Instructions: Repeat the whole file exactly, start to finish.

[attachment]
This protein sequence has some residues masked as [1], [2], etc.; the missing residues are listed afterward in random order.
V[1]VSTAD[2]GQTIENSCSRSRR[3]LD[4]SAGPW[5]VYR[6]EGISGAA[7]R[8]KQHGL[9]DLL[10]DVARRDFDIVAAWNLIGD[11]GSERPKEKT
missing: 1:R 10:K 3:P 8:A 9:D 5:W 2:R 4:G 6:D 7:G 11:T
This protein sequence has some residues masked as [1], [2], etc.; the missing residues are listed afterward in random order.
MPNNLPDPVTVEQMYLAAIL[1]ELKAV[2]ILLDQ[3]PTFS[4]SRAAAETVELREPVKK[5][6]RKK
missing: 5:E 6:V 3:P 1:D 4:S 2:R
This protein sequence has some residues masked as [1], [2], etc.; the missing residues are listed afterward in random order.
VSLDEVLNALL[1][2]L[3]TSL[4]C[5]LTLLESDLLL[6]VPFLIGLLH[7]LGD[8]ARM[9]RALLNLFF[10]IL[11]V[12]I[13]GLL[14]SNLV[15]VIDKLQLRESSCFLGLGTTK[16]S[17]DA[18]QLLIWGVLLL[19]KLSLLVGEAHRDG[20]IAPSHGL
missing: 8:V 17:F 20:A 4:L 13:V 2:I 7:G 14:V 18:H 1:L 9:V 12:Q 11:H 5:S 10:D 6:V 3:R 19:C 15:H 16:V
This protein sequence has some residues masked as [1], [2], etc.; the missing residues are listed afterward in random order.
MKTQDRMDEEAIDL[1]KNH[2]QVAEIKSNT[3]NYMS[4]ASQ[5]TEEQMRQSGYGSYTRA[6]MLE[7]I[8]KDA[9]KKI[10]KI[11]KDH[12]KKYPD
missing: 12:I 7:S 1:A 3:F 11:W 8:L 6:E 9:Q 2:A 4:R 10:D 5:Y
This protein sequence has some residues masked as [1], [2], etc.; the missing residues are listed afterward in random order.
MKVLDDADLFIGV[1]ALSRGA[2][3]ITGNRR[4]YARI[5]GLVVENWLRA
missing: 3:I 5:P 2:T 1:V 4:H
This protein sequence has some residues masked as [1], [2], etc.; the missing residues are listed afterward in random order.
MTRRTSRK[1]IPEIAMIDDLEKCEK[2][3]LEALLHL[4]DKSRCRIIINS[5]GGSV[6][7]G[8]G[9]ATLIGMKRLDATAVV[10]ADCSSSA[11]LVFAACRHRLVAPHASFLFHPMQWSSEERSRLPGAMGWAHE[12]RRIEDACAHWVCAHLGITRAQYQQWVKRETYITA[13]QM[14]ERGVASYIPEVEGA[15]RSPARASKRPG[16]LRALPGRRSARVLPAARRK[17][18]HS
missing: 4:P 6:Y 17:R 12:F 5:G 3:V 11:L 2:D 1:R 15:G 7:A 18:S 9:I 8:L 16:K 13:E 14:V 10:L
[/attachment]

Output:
This protein sequence has some residues masked as [1], [2], etc.; the missing residues are listed afterward in random order.
V[1]VSTAD[2]GQTIENSCSRSRR[3]LD[4]SAGPW[5]VYR[6]EGISGAA[7]R[8]KQHGL[9]DLL[10]DVARRDFDIVAAWNLIGD[11]GSERPKEKT
missing: 1:R 10:K 3:P 8:A 9:D 5:W 2:R 4:G 6:D 7:G 11:T
This protein sequence has some residues masked as [1], [2], etc.; the missing residues are listed afterward in random order.
MPNNLPDPVTVEQMYLAAIL[1]ELKAV[2]ILLDQ[3]PTFS[4]SRAAAETVELREPVKK[5][6]RKK
missing: 5:E 6:V 3:P 1:D 4:S 2:R
This protein sequence has some residues masked as [1], [2], etc.; the missing residues are listed afterward in random order.
VSLDEVLNALL[1][2]L[3]TSL[4]C[5]LTLLESDLLL[6]VPFLIGLLH[7]LGD[8]ARM[9]RALLNLFF[10]IL[11]V[12]I[13]GLL[14]SNLV[15]VIDKLQLRESSCFLGLGTTK[16]S[17]DA[18]QLLIWGVLLL[19]KLSLLVGEAHRDG[20]IAPSHGL
missing: 8:V 17:F 20:A 4:L 13:V 2:I 7:G 14:V 18:H 1:L 9:V 12:Q 11:H 5:S 10:D 6:V 3:R 19:C 15:H 16:V
This protein sequence has some residues masked as [1], [2], etc.; the missing residues are listed afterward in random order.
MKTQDRMDEEAIDL[1]KNH[2]QVAEIKSNT[3]NYMS[4]ASQ[5]TEEQMRQSGYGSYTRA[6]MLE[7]I[8]KDA[9]KKI[10]KI[11]KDH[12]KKYPD
missing: 12:I 7:S 1:A 3:F 11:W 8:L 6:E 9:Q 2:A 4:R 10:D 5:Y
This protein sequence has some residues masked as [1], [2], etc.; the missing residues are listed afterward in random order.
MKVLDDADLFIGV[1]ALSRGA[2][3]ITGNRR[4]YARI[5]GLVVENWLRA
missing: 3:I 5:P 2:T 1:V 4:H
This protein sequence has some residues masked as [1], [2], etc.; the missing residues are listed afterward in random order.
MTRRTSRK[1]IPEIAMIDDLEKCEK[2][3]LEALLHL[4]DKSRCRIIINS[5]GGSV[6][7]G[8]G[9]ATLIGMKRLDATAVV[10]ADCSSSA[11]LVFAACRHRLVAPHASFLFHPMQWSSEERSRLPGAMGWAHE[12]RRIEDACAHWVCAHLGITRAQYQQWVKRETYITA[13]QM[14]ERGVASYIPEVEGA[15]RSPARASKRPG[16]LRALPGRRSARVLPAARRK[17][18]HS
missing: 4:P 6:Y 17:R 12:F 5:G 3:V 11:L 2:D 1:R 15:G 7:A 18:S 9:I 8:L 16:K 13:E 14:V 10:L